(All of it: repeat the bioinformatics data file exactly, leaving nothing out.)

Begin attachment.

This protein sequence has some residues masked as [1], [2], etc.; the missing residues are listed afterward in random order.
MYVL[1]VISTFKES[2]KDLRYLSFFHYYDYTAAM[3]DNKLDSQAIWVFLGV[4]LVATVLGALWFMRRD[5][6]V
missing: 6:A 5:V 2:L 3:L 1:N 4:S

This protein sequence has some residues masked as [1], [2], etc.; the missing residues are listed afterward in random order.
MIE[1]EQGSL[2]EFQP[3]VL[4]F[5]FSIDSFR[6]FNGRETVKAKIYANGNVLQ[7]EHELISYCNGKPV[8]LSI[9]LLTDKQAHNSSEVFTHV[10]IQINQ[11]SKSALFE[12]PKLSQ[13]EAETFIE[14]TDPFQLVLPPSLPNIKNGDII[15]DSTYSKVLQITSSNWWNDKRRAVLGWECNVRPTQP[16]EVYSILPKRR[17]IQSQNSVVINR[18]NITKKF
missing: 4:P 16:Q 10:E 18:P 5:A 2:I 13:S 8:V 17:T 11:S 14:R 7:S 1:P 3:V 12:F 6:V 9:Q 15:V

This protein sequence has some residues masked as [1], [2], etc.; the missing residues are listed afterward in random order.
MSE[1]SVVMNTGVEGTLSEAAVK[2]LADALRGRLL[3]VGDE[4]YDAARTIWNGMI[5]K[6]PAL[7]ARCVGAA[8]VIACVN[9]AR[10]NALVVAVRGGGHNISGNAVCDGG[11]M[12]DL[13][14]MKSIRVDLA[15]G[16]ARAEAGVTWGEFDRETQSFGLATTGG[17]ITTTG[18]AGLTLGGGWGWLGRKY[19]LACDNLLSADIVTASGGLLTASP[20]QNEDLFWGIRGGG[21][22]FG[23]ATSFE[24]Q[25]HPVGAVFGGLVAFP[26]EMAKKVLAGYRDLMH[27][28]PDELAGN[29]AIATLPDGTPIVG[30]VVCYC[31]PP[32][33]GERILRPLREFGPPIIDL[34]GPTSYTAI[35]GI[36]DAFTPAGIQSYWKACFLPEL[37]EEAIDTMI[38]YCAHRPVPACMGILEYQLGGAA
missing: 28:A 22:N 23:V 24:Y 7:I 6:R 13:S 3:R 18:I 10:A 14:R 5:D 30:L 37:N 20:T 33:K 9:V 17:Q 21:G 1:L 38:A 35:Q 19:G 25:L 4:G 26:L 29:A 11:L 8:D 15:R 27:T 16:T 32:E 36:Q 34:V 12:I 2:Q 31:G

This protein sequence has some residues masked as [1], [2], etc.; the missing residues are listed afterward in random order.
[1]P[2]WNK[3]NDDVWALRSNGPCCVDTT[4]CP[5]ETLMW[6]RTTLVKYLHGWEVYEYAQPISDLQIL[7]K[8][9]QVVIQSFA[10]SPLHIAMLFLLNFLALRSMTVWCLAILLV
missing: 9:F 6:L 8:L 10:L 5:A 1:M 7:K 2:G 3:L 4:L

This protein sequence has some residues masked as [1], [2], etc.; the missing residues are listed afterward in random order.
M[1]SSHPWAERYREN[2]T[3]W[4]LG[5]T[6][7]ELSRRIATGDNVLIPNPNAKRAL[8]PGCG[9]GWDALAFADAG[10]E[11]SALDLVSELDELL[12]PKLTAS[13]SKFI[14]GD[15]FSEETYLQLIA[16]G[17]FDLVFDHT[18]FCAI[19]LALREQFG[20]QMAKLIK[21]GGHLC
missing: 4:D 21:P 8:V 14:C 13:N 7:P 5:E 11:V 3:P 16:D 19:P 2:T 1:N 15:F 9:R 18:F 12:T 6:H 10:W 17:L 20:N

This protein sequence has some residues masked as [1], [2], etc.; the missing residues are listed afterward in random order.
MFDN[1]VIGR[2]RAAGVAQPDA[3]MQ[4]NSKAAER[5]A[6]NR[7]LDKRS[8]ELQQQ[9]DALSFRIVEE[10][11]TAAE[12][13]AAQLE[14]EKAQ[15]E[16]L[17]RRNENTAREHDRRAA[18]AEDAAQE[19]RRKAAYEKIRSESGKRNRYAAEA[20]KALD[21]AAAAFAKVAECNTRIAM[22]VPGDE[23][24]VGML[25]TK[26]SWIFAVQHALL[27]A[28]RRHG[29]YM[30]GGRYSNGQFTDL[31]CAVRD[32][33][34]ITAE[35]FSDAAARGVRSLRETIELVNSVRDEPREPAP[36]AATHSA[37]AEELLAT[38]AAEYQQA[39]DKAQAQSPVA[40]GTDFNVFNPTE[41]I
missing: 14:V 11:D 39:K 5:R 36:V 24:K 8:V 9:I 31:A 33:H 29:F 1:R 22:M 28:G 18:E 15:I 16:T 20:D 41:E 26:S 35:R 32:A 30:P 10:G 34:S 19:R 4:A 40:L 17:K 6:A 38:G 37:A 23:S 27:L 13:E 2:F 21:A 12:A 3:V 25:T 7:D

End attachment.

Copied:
This protein sequence has some residues masked as [1], [2], etc.; the missing residues are listed afterward in random order.
MYVL[1]VISTFKES[2]KDLRYLSFFHYYDYTAAM[3]DNKLDSQAIWVFLGV[4]LVATVLGALWFMRRD[5][6]V
missing: 6:A 5:V 2:L 3:L 1:N 4:S

This protein sequence has some residues masked as [1], [2], etc.; the missing residues are listed afterward in random order.
MIE[1]EQGSL[2]EFQP[3]VL[4]F[5]FSIDSFR[6]FNGRETVKAKIYANGNVLQ[7]EHELISYCNGKPV[8]LSI[9]LLTDKQAHNSSEVFTHV[10]IQINQ[11]SKSALFE[12]PKLSQ[13]EAETFIE[14]TDPFQLVLPPSLPNIKNGDII[15]DSTYSKVLQITSSNWWNDKRRAVLGWECNVRPTQP[16]EVYSILPKRR[17]IQSQNSVVINR[18]NITKKF
missing: 4:P 16:Q 10:E 18:P 5:A 2:I 13:S 8:V 17:T 11:S 14:R 7:S 1:P 3:V 12:F 6:V 9:Q 15:V

This protein sequence has some residues masked as [1], [2], etc.; the missing residues are listed afterward in random order.
MSE[1]SVVMNTGVEGTLSEAAVK[2]LADALRGRLL[3]VGDE[4]YDAARTIWNGMI[5]K[6]PAL[7]ARCVGAA[8]VIACVN[9]AR[10]NALVVAVRGGGHNISGNAVCDGG[11]M[12]DL[13][14]MKSIRVDLA[15]G[16]ARAEAGVTWGEFDRETQSFGLATTGG[17]ITTTG[18]AGLTLGGGWGWLGRKY[19]LACDNLLSADIVTASGGLLTASP[20]QNEDLFWGIRGGG[21][22]FG[23]ATSFE[24]Q[25]HPVGAVFGGLVAFP[26]EMAKKVLAGYRDLMH[27][28]PDELAGN[29]AIATLPDGTPIVG[30]VVCYC[31]PP[32][33]GERILRPLREFGPPIIDL[34]GPTSYTAI[35]GI[36]DAFTPAGIQSYWKACFLPEL[37]EEAIDTMI[38]YCAHRPVPACMGILEYQLGGAA
missing: 28:A 22:N 23:V 24:Y 7:I 6:R 13:S 3:R 18:I 10:A 14:R 5:D 30:L 37:N 20:T 33:K 9:V 17:Q 21:G 1:L 38:A 35:Q 19:G 25:L 4:G 26:L 29:A 11:L 8:D 15:R 27:T 16:T 32:E 36:Q 34:V 12:I 2:Q 31:G

This protein sequence has some residues masked as [1], [2], etc.; the missing residues are listed afterward in random order.
[1]P[2]WNK[3]NDDVWALRSNGPCCVDTT[4]CP[5]ETLMW[6]RTTLVKYLHGWEVYEYAQPISDLQIL[7]K[8][9]QVVIQSFA[10]SPLHIAMLFLLNFLALRSMTVWCLAILLV
missing: 9:F 6:L 8:L 10:L 5:A 1:M 7:K 2:G 3:L 4:L

This protein sequence has some residues masked as [1], [2], etc.; the missing residues are listed afterward in random order.
M[1]SSHPWAERYREN[2]T[3]W[4]LG[5]T[6][7]ELSRRIATGDNVLIPNPNAKRAL[8]PGCG[9]GWDALAFADAG[10]E[11]SALDLVSELDELL[12]PKLTAS[13]SKFI[14]GD[15]FSEETYLQLIA[16]G[17]FDLVFDHT[18]FCAI[19]LALREQFG[20]QMAKLIK[21]GGHLC
missing: 4:D 21:P 8:V 14:C 13:N 7:P 5:E 11:V 3:P 16:D 19:P 2:T 1:N 15:F 9:R 18:F 12:T 6:H 10:W 17:L 20:N

This protein sequence has some residues masked as [1], [2], etc.; the missing residues are listed afterward in random order.
MFDN[1]VIGR[2]RAAGVAQPDA[3]MQ[4]NSKAAER[5]A[6]NR[7]LDKRS[8]ELQQQ[9]DALSFRIVEE[10][11]TAAE[12][13]AAQLE[14]EKAQ[15]E[16]L[17]RRNENTAREHDRRAA[18]AEDAAQE[19]RRKAAYEKIRSESGKRNRYAAEA[20]KALD[21]AAAAFAKVAECNTRIAM[22]VPGDE[23][24]VGML[25]TK[26]SWIFAVQHALL[27]A[28]RRHG[29]YM[30]GGRYSNGQFTDL[31]CAVRD[32][33][34]ITAE[35]FSDAAARGVRSLRETIELVNSVRDEPREPAP[36]AATHSA[37]AEELLAT[38]AAEYQQA[39]DKAQAQSPVA[40]GTDFNVFNPTE[41]I
missing: 14:V 11:D 39:K 5:R 36:V 24:K 8:V 9:I 31:A 33:H 29:F 1:R 22:M 28:G 18:E 15:I 16:T 20:D 41:E 26:S 35:R 32:A 30:P 10:G 34:S 19:R 4:A 40:L 17:K 6:A 38:G 37:A 23:S 27:L 13:E 2:F 21:A 12:A 3:V 25:T 7:D